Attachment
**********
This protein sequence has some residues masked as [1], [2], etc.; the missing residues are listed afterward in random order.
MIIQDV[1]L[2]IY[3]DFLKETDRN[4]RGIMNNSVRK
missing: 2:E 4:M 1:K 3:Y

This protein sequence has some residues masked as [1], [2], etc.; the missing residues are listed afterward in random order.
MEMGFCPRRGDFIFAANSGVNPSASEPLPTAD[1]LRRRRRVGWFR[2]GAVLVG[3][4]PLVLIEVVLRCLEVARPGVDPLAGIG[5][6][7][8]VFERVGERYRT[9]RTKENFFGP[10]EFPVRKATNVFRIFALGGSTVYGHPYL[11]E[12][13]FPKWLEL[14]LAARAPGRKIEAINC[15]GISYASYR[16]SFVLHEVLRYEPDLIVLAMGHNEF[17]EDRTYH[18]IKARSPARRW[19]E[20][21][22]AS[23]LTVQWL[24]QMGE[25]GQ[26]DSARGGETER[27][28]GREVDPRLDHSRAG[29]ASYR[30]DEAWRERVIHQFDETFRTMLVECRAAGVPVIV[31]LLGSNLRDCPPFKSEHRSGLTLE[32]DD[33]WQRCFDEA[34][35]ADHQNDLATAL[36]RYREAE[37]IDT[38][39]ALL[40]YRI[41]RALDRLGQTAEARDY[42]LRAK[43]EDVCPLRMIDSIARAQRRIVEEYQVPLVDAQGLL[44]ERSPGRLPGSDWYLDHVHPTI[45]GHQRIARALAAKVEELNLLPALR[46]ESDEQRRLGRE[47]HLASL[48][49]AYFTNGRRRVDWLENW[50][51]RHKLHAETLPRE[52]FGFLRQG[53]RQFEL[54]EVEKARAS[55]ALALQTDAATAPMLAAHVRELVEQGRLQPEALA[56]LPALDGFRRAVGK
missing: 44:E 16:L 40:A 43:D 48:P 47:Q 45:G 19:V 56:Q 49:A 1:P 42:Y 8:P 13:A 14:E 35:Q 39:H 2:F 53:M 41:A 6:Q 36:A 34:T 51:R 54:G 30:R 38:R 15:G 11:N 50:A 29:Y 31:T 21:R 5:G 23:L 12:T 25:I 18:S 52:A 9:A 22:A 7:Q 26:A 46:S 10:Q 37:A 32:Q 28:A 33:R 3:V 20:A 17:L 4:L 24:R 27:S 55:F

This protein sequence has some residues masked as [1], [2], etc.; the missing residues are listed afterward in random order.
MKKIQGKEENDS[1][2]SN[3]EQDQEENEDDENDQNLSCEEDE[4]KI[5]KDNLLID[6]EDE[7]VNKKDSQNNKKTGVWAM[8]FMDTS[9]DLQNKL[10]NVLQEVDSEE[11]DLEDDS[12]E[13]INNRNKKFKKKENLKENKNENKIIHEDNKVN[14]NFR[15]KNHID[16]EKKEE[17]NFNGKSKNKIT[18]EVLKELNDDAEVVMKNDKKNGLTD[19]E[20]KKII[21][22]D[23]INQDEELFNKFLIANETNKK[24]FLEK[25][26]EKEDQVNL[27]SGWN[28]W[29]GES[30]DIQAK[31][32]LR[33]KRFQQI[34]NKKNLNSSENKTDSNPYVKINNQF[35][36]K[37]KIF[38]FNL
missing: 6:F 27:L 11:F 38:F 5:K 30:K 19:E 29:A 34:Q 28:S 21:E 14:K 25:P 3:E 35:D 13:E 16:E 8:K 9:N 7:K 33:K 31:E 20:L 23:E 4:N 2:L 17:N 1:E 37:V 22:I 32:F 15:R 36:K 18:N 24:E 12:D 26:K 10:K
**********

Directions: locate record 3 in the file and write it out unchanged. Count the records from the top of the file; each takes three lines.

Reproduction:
This protein sequence has some residues masked as [1], [2], etc.; the missing residues are listed afterward in random order.
MKKIQGKEENDS[1][2]SN[3]EQDQEENEDDENDQNLSCEEDE[4]KI[5]KDNLLID[6]EDE[7]VNKKDSQNNKKTGVWAM[8]FMDTS[9]DLQNKL[10]NVLQEVDSEE[11]DLEDDS[12]E[13]INNRNKKFKKKENLKENKNENKIIHEDNKVN[14]NFR[15]KNHID[16]EKKEE[17]NFNGKSKNKIT[18]EVLKELNDDAEVVMKNDKKNGLTD[19]E[20]KKII[21][22]D[23]INQDEELFNKFLIANETNKK[24]FLEK[25][26]EKEDQVNL[27]SGWN[28]W[29]GES[30]DIQAK[31][32]LR[33]KRFQQI[34]NKKNLNSSENKTDSNPYVKINNQF[35][36]K[37]KIF[38]FNL
missing: 6:F 27:L 11:F 38:F 5:K 30:K 19:E 29:A 34:Q 28:S 21:E 14:K 25:P 3:E 35:D 13:E 16:E 8:K 9:N 7:K 33:K 31:E 20:L 23:E 4:N 2:L 17:N 1:E 37:V 22:I 32:F 15:R 36:K 18:N 24:E 12:D 26:K 10:K